LORIN. Why don’t you just make up your own story? Why do you have to use Gloria’s story?

JENNA. It’s not Gloria’s story. It’s Nan’s story.

LORIN. What? No it’s not! This was like a group experience. This was a thing that happened to a lot of people! Not just Nan.

So in the second act, ‘Gloria’ becomes something of a ‘Rashomon’ story – the classic Japanese movie by Akira Kurasowa about four people who have different versions of the same events.  But here, we hear from three characters re-telling the catastrophe and they’re not quarreling about the events, they disagree about –

CVThey disagree about who has the right to tell the story, and who owns it and who doesn’t own it.

Because they’re in the media, they’re very aware the story has value.

CVYes, it’s true. But it also doesn’t belong to that person.

What do you mean?

CVWell, I mean it’s human nature, when you go through something to make it about yourself. That’s what you do because that’s what humans do to survive – you have to think selfishly first. And so everybody’s first instinct is to make the story about themselves.

The problem with some of the characters in ‘Gloria’ is that they never take a step back. Rather, they decide to profit from it. That’s the first thing that jumped out at me when I read the play. I have to say I hated all the characters the first time I read the play. And then the more I read the play, the more intrigued I became by them.

Actually, I fell in love with Kendra — who is the least favorite of everyone [laughing].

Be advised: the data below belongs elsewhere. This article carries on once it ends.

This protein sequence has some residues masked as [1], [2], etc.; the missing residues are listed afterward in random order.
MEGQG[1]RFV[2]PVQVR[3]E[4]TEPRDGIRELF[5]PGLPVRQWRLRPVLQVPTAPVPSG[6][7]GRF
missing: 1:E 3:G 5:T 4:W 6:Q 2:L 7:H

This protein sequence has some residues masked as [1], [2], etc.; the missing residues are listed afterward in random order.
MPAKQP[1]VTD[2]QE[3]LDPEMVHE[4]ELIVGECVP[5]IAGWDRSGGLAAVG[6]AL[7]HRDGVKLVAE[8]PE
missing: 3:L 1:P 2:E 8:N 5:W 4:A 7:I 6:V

Oh yes, Kendra is a real piece of work.

CVYes, she is. But she tells the truth. She’s like that Neil LaBute character who’s kind of a jerk but you can’t disagree with.

See, I think we tend to sympathize with Dean, Drew Wall’s character, partly because he’s expressing everyone’s frustrations, while Kendra is blind to anyone else’s problems. She dismisses them. And ultimately, he’s a sad victim of post-traumatic stress.

CVIt’s funny you say this because you’re a man and I’m a woman. And certain people — men — are going to sympathize with Dean. But if you look at it from Kendra’s point of view, who is not just a woman but a woman of color trying to make it in a male-dominated industry — you have to be a bit tougher.

I agree, I understand. But she’d make a better case if she did any actual work — as yes, Dean keeps harping on.

CV[Laughing] That’s true. She is one of my favorite characters.

She is the funniest character.

CVShe is.

But I couldn’t help noticing that the playwright gives the fact-checker kind of the last words, the lowly fact-checker.  

CVHe’s the lowly fact-checker. He is the only one that tells the truth. Yep. Isn’t that kind of relevant in our time right now? I just heard Denzel Washington go off on some journalist about telling the truth, and I thought, ‘Wow, this is so related to what the play is about.’